Neighbors voiced their frustrations at the October Planning Commission meeting. They blasted the developer and the city for characterizing the land as “vacant,” ignoring the constant activity in the garden, they said.

Commissioners approved the project after saying their only role was to make sure they followed those of the city lake protection requirements. The plans do not require a zoning change, and DOM, as a private landowner, would otherwise have the rights to build on the property, officials said.

“Those rights that come from the purchase that was approved by the City Council have to replace someone else’s use of city land at some point in the past,” said Planning Commissioner Patrick Murphey.

With the project seemingly a go, some neighbors agreed that big changes are in line for the 65th & Blackstone Community Garden.

Far from giving up, they say they are motivated ​​​​to find a way forward – whether in collaboration with DOM on the existing space, moving the garden next door or some other solution.

They also want city officials to better communicate with residents about developments in the works, even those with direct paths to approval as DOM.

“We’ve already lost something. Now, it’s just like, how do we work together to prevent other things from happening? Pruitt said.

The garden issue highlights residents’ need for “a better process to engage with the city and developers” around new projects, Gaulkin said. “I don’t think it’s a new concern or anything, but hopefully we can make some progress on it with our current representatives.”

A panoramic view of the 65th Blackstone Community Garden. Credit: Thomas Gaulkin / Provided

Neighbors east of the Metra Electric tracks on 65th Street and 65th Place and residents of the Apartments on the terrace of the island they organized the Woodlawn Corner Block Club Alliance. The alliance unites residents around local concerns as the Obama Presidential Center is built.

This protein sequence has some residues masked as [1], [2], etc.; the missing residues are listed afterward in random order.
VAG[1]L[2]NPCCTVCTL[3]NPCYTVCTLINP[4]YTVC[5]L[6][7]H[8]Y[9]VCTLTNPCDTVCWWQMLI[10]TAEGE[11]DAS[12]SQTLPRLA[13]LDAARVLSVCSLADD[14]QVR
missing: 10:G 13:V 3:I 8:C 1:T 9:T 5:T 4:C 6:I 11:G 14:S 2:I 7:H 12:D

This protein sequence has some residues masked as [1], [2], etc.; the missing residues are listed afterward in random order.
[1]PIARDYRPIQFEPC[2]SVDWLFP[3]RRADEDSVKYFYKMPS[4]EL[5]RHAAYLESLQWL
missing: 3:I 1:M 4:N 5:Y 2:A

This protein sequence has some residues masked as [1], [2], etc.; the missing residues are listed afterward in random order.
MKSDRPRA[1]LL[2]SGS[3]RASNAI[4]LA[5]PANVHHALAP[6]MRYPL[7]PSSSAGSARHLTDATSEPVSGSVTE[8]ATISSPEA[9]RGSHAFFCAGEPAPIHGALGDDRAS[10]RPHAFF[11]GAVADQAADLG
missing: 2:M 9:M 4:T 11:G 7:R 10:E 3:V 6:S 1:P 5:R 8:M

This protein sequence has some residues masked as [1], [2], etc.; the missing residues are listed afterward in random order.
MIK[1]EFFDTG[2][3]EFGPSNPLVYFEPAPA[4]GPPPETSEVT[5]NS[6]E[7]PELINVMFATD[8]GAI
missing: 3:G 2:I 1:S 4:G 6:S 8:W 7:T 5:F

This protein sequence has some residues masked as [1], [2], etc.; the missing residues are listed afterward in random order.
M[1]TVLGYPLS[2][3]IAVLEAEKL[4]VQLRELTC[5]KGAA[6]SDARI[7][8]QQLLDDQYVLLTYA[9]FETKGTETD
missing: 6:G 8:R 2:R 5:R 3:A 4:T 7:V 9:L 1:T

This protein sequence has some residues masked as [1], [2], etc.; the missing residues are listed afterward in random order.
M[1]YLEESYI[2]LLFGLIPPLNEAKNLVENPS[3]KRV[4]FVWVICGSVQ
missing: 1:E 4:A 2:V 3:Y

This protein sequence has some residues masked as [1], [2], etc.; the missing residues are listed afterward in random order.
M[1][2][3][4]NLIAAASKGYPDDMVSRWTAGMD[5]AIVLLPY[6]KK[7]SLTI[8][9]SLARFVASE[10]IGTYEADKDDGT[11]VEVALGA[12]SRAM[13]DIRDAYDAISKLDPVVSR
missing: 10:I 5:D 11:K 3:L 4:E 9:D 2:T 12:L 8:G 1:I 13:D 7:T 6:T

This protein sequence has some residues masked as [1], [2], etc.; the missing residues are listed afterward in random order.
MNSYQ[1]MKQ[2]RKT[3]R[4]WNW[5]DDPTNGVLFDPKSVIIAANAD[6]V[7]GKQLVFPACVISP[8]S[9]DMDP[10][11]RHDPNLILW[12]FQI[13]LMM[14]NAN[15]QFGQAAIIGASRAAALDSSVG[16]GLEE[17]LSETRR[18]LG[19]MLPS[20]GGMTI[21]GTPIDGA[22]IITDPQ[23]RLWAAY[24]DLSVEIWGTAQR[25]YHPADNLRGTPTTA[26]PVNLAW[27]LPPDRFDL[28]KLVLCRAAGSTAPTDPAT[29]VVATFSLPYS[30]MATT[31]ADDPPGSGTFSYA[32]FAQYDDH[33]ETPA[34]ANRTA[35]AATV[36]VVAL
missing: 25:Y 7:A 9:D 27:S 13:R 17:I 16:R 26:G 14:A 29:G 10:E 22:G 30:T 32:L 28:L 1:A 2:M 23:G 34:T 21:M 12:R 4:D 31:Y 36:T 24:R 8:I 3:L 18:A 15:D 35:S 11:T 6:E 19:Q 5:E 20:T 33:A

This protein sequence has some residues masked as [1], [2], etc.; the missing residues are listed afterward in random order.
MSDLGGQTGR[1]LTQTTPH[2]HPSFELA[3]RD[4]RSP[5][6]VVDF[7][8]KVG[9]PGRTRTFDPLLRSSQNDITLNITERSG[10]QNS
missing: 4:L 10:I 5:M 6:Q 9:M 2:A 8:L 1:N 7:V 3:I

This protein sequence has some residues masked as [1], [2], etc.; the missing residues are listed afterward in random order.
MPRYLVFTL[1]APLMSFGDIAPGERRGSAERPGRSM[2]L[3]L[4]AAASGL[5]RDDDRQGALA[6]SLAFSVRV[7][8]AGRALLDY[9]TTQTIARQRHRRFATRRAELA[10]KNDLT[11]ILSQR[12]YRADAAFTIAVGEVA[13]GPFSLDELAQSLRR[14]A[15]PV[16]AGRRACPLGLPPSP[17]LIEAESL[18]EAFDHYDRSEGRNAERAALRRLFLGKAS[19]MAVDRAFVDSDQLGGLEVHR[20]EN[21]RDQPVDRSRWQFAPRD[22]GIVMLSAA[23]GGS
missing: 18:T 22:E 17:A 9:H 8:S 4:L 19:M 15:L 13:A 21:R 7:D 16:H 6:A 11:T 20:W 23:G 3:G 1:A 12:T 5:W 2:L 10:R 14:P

In the midst of a hot housing market, displacement issues and transit problemsThe garden issue was a final straw in the creation of the block club, said member Gabriel Piemonte, a former Candidate for alderman of the 5th district.

“This development came up, and we just realized that there are too many things for us to try to put out the fires one at a time,” Piemonte said. “… We will definitely use the organizational skills of the block club to make sure we are that squeaky wheel.”

Neighbors felt a sense of “good will” in discussing with city officials how the garden could be relocated to nearby vacant lots, but sustained pressure is needed to “make sure it translates into action,” Piemonte said. .

Form Ald. Leslie Hairston the plans praised last year for its ability to enhance community housing. The estate of Hairston, Ald. Desmon Yancy (5th), he told the Hyde Park Herald has little power over the project, but plans to create an advisory board on public safety, economic development and housing in Woodlawn.

“The whole community deserves to have some say in how development happens in the neighborhood,” Yancy told the Herald.